Basuto sentence example

basuto
  • From the tableland north of the Maluti several isolated hills rise, the most noted being the almost inaccessible Thaba Bosigo - the rallying place of the Basuto in many of their wars.
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  • Epidemics of smallpox and typhoid occur; and leprosy, imported from the Orange River and Cape Colonies, has taken firm hold on the Basuto, of whom about 9r per too() are sufferers from this disease.
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  • Swarms of locusts occasionally visit the country; the locusts are eaten by the Basuto.
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  • The great bulk of the people are Basuto, but there are some thousands of Barolong and other Kaffirs.
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  • The Basuto ponies, said to be descended from Shetland ponies which, imported to the Cape in 1840, strayed into the mountains, are short-legged, strong-bodied, sure-footed, and noted for their hardiness.
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  • Nearly every Basuto is an agriculturist; there are no manufactories, and the minerals, in accordance with the desire of the people, are not worked.
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  • Some 60,000 Basuto (annual average) find employment outside the Territory, more than half of whom seek farm and domestic service.
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  • of Maseru, the right bank of the Caledon, and affords a ready means of transport for the cereals raised on the left or Basuto side of the river.
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  • A large proportion of the people can read and write Sesuto (as the Basuto language is called) and English, and speak Dutch, whilst a considerable number also receive higher education.
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  • Many Basuto at the public examinations take higher honours than competitors of European descent.
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  • Many Basuto profess Christianity and have adopted European clothing.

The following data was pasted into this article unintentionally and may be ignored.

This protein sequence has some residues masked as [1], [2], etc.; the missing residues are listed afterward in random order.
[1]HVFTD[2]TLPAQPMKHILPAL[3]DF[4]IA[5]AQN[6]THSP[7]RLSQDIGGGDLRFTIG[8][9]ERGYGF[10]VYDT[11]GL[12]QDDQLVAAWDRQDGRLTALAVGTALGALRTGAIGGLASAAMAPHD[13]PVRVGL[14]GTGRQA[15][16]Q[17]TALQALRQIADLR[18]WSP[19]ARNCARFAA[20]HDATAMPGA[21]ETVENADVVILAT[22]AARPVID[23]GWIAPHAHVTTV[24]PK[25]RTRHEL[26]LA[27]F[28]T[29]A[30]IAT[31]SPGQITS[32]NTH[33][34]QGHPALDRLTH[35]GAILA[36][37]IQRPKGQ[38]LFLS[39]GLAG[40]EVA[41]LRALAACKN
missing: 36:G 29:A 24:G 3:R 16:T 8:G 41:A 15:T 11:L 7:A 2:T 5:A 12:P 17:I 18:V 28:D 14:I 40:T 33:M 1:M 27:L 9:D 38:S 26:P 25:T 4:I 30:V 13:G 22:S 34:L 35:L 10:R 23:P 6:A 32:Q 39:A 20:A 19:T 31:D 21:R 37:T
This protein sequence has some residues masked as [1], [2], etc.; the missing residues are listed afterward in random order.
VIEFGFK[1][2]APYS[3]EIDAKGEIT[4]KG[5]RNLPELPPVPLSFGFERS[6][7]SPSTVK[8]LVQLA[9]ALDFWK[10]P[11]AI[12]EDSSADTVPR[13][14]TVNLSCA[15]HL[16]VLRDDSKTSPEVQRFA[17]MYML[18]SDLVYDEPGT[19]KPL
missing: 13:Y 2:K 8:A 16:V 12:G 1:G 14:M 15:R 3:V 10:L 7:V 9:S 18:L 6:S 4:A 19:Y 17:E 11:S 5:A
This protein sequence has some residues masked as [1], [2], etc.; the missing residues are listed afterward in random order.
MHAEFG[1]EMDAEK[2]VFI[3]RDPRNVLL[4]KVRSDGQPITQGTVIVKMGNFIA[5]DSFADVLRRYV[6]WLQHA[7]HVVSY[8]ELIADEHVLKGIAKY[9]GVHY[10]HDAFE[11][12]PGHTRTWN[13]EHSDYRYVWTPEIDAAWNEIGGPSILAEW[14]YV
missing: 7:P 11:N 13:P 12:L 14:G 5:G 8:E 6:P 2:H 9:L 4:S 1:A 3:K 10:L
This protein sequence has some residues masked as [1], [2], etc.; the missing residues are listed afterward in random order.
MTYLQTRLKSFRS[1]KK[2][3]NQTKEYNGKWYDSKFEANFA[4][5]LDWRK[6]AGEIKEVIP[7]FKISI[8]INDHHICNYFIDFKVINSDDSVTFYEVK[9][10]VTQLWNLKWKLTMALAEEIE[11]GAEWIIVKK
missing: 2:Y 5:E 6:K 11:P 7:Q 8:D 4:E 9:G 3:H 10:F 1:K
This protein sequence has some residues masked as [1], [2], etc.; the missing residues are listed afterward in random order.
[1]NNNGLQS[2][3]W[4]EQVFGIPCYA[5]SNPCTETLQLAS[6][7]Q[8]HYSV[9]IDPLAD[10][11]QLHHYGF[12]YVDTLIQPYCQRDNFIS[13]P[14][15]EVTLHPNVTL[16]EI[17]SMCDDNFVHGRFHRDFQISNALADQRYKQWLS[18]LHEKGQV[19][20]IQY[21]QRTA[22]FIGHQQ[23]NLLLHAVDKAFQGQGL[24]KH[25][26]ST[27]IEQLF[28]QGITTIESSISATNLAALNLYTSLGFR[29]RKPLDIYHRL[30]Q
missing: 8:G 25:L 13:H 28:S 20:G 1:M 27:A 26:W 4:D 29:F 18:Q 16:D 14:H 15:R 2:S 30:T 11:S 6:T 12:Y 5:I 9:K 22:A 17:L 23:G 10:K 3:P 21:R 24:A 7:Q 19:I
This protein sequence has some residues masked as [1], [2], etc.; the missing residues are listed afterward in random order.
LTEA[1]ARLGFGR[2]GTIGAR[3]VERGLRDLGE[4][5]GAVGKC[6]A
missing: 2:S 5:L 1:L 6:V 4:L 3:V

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  • About 1800 the country was occupied by various tribes of Bechuana, such as Batau, Basuto, Baputi, who then possessed the greater part of what is now Orange River Colony.
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  • At this period a young man named Moshesh (born about 1790), who was of the family of Monaheng and already noted as hunter and warrior, gathered round him the remnants of several broken clans, out of which he welded the existing Basuto nation.
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  • The Basuto acquired an unenviable notoriety as a race of bold cattle lifters and raiders, and the emigrant Boers found them extremely troublesome neighbours.
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  • At the same time, if the Basuto were eager for cattle, the Boers were eager for land; and their encroachments on the territories of the Basuto led to a proclamation in 1842 from Sir George Napier, the then governor of Cape Colony, forbidding further encroachments on Basutoland.
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  • Warden led against the Basuto a commando composed of British soldiers, farmers and a native contingent.
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  • This commando was defeated at Viervoet, near Thaba Nchu, by the Basuto, who thereafter raided and plundered the natives opposed to them and the farmers who had helped the British.
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  • General Cathcart accepted the offer of Moshesh and peace was proclaimed, the Basuto power being unbroken.
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  • In 1865 a fresh feud occurred between the Orange Free State Boers and the Basuto.
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  • The Boers proved more successful than they had been in the past, and occupied several of the Basuto strongholds.